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Mike Oldfield - Tubular Bells III CD (album) cover


Mike Oldfield


Crossover Prog

3.35 | 232 ratings

From, the ultimate progressive rock music website

2 stars Despite its name, Tubular Bells III seem to have more in common with its successors than the mighty debut, recorded 25 years earlier. Bookend tracks bear some resemblance to original concept, but everything in-between is very loosely tied to TB I & II, if at all. So if there is some truth to the claim that Oldfield cynically branded mediocre records with trademark name just to increase the sales, well, perhaps you can find some evidence here.

I don't mind him abandoning structures already explored on two preceding albums, not in the slightest, but it's not like Oldfield cut ties with the past and went in the opposite direction. Quite contrary! The first single, "Man in the Rain", is astonishingly similar to "Moonlight Shadow", even featuring the same vocal style (this time it's Cara Dillon's voice, but you'd never guess without looking at the back cover). Same groove, same feel, same lightly strummed acoustic guitars - I mean, it's 1983 again, with marginally revamped sound maybe. Now, while we're at self-referencing, I just realized that "Outcast" - although genuinely satisfying and interesting, no sarcasm here - has very much in common with that heavy guitar section from Tubular Bells, later known as "Thrash" on 2003 Edition.

Split personality? Yes, this might be a better description of TB-3 contents. On one hand, early representative of half-baked electronica/chillout of "Tr3s Lunas" or "Light + Shade" breed; on the other, a handy excuse to rehash his biggest hits without breaking a sweat. Some songs really sound as if they were composed, played and recorded on second gear. I have no recollection of "Moonwatch", even though I listened to it earlier today - twice! "The Inner Child" must be the worst though, I find pseudo-eastern girl wails very uninspiring and cheesy, and this one has loads of it. Essentially, there is nothing more to this track: very vague synths in the background and four minutes worth of moaning, seriously.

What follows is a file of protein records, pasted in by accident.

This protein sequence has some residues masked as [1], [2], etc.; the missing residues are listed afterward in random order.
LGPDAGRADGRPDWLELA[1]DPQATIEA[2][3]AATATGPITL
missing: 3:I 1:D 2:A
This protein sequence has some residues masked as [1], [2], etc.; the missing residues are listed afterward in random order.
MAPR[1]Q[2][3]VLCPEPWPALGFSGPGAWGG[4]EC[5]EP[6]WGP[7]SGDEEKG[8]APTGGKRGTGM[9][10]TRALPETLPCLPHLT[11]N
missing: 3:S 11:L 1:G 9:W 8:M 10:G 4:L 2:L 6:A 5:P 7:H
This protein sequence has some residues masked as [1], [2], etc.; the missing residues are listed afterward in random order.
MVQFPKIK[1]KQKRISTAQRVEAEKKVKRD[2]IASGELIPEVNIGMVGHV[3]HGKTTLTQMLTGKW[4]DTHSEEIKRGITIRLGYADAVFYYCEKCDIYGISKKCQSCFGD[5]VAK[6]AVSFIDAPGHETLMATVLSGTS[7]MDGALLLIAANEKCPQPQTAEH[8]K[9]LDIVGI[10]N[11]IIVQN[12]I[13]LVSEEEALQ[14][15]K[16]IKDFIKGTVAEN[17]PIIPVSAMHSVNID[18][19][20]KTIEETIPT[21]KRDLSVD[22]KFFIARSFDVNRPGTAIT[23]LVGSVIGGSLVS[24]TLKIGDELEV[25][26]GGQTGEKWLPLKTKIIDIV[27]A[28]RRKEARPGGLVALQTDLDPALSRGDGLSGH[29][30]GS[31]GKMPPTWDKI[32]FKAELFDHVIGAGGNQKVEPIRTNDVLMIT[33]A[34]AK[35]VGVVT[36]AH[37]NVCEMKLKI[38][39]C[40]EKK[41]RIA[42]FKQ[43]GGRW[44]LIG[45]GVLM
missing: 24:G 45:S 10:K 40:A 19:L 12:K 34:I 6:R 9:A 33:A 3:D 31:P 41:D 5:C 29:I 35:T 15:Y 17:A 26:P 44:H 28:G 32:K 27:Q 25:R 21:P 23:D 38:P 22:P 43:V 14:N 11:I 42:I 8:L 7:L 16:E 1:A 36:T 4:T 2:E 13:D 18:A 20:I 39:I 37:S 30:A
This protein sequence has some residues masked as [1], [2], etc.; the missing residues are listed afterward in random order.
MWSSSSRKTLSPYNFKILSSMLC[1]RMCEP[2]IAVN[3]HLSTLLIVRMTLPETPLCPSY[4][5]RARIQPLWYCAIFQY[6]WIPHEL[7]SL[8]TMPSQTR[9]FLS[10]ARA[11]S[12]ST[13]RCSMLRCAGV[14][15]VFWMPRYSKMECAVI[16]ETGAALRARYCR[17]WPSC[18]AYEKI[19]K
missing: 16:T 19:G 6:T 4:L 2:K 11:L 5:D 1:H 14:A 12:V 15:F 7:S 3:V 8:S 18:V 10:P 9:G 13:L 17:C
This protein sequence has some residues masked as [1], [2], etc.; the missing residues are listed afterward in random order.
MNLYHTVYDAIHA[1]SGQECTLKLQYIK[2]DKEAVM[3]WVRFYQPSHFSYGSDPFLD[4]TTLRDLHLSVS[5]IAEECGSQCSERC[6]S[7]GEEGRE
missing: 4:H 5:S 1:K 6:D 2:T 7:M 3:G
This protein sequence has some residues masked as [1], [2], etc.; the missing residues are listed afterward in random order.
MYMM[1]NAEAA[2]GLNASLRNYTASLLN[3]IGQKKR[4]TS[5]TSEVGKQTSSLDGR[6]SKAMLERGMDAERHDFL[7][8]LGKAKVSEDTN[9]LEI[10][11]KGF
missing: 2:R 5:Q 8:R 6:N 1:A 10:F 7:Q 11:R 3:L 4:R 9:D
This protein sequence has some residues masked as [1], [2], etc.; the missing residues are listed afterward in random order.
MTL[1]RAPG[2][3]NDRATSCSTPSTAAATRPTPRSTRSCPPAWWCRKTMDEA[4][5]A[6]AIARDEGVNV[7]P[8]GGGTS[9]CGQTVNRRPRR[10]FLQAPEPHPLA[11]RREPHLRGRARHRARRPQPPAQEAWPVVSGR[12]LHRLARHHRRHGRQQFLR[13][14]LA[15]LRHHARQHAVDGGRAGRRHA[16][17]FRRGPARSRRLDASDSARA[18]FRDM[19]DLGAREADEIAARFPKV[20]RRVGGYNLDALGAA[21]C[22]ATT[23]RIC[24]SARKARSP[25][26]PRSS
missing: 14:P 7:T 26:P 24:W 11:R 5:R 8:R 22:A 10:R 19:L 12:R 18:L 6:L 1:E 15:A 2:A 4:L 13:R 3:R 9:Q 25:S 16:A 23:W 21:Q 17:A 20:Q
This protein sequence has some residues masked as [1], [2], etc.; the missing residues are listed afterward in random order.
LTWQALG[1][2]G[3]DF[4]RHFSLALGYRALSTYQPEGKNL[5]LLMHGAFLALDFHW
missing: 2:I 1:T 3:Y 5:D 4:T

Despite all this, I think Tubular Bells III is enjoyable at times, if you can look past distinctly 90s sound and accept simpler songwriting than before. The recurring theme, first played in "The Source of Secrets" and "The Watchful Eye", has a soothing, "aquatic" charm to it. "Serpent Dream" showcases Mike's aptitude with Spanish guitar and is always recommended, while "The Top of the Morning", albeit predictable, delivers hopeful piano melodies and has a great flow. I definitely listen carefully to "Secret" and "Far Above the Clouds", as both put me in a very pleasing mood - there is a great balance of relaxing and epic elements, you should check it out. And the bells, well, they are featured during coda in a slightly dramatic manner, but without jumping the shark, thankfully.

I have no doubt it's the least thrilling part of Tubular trilogy. Original was a force to be reckoned with, a freak of nature really. Sequel - quite deep, inspiring, a pleasant surprise to many. This one? Correct. Alright. But flawed! I can't get over the "Moonlight Shadow" ripoff and frustrating "Arabian widow" bit. I'd say there is enough evidence that Mike could come up with a worthy sequel to "Tubular Bells II" if he really put his mind to it... now, it feels a lil' rushed. Would love to give it 3 stars, if there was more passion.

The kid has talent, but parties a lot. Too much money and too close to Ibiza night clubs, I guess!

thief | 2/5 |


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